Furthermore, the direct discharge of drilling fluid may affect the ecosystem of the environment via direct toxic effects of drilling waste, smothering organisms, and anoxic conditions caused by microbial degradation of the organic components in waste.

It is worth mentioning that one of the most significant threats of drilling fluid waste on the environment is heavy metal. Heavy metal in drilling fluid discharge could potentially lead to bioaccumulation in aquatic organisms. “[Water-base mud] WBM drilling cuttings are the fragments of rock resulting from drillings and carried to the surface with the drilling fluids,” Mahmoud Noureldeen, General manager of Green Plus Environmental Solutions, said, adding that “discharges of WBM drill cuttings can result in the covering of seafloor that provides habitat for some benthic organisms.”

Additionally, toxicity is used to measure the impact of drilling fluid on the environment. Out of the four types of drilling fluid, OBDF is considered the most toxic type which has the most severe effect on the environment, and WBDF is the least toxic one.

Case Study

A study was conducted in a paper entitled ‘Environmental Risk Management and Mitigation Strategies for Offshore Gas Well Drilling Projects’ in an area located in the semi-circular basin of Abu-Qir Bay with a depth of approximately 28 meters (m) and was around 23.6 kilometers (km) from the shore. The offshore development well was drilled to 3.325 m (around 11,000 feet (ft)) True Vertical Depth Subsea (TVDSS). The water depth at the proposed well is +/- 28.346 m (approximately +/- 93 ft) and the drilling operations were supposed to be done within 70 days.

During the drilling operation, drilling mud was used to lubricate the drilling string, cool the rotary drill bit, and carry the rock cuttings from the well bore to the surface. Then, the drilling mud would be transferred to isolated boxes from the rig to the contractor’s base to be environmentally safe, hinder the entrance of undesirable formation fluids into the well bore, and control excessive pressure in the well bore to prevent blowouts.

The Environmental Impact

It is necessary to determine the significance of the drilling process’s impacts on the environment to see the possibility of rehabilitating the environment after any damage during drilling operations and to see whether these impacts are acceptable, need mitigation, or unacceptable at all.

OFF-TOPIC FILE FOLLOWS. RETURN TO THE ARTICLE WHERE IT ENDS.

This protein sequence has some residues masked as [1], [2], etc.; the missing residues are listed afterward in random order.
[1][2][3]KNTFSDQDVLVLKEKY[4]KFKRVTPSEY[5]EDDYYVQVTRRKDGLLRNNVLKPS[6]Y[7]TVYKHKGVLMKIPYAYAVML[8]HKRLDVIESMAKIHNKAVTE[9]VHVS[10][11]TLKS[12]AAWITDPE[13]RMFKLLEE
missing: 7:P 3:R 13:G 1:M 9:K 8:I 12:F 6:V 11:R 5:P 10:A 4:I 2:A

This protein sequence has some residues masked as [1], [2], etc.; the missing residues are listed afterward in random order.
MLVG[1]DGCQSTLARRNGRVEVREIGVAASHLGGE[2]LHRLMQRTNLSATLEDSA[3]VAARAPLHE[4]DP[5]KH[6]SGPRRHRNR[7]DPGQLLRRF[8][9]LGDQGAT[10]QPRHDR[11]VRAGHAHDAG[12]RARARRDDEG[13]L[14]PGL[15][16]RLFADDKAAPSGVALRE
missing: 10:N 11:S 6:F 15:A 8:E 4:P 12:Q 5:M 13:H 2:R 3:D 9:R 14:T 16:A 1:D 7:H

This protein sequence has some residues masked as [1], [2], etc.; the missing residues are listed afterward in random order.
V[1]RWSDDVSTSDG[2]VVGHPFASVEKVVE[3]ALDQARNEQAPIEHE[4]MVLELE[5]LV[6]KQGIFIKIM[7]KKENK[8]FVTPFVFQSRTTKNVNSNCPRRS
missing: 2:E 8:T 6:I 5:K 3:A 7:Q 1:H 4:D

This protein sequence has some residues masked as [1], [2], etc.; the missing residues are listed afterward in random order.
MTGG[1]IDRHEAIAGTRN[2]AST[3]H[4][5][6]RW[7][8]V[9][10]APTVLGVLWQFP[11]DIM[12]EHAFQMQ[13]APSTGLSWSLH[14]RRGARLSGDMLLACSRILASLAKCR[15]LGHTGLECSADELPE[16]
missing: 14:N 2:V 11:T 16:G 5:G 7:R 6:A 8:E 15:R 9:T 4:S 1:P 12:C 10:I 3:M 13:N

Air quality is one of the environmental sides that needs to be considered. As a result of the project activities, many emissions were produced with an effect on the offshore atmosphere. These greenhouse gas emissions included carbon dioxide (CO2), methane (CH4), nitrogen oxides (NOX), Sulfur dioxide (SO2), carbon monoxide (CO), and volatile organic compounds (VOCs). These emissions resulted from many sources including marine vessels, machinery and equipment.

Another impact to consider is water quality. Drilling activities were assessed to have an impact on the environment of seawater as well as its biological life. The features that affect the seawater environment include aqueous discharges to the sea of drilling cuttings, drilling fluids, in addition to water-based mud drill stem tests. The discharged drilling fluid and cuttings contain concentration of metals which have a limited bioavailability to marine organisms because of their composition. Furthermore, oil spills may occur, and any spills without treatment will have a short-term and long-term effect on the existing marine ecosystems.

Mitigation Measures

Mitigation measures are needed in order to minimize the negative impacts of drilling fluid. For instance, many measures can be taken to enhance air quality. These measures include employing dust suppression measures and prohibiting waste burning on the site. In addition, all machines must be maintained under the manufacturer’s standards to ensure operational efficiency.

When it comes to water quality, the contaminated drainage must be treated with an oil or water separator. Also, waste from sewage water must be treated as well to reduce the concentration of organic material prior to discharge. Besides, all solid wastes must be transported to shore for water disposal. In addition, prompt containment using floating booms and other means of recovery will be performed as a quick response to oil spills.

In order to mitigate the negative impacts of drilling fluid, it is better to use Barite (or Barium Sulfate) with a very low concentration of heavy metals to ensure that the mud is environmentally safe, as well as using a closed circulation system for drilling mud.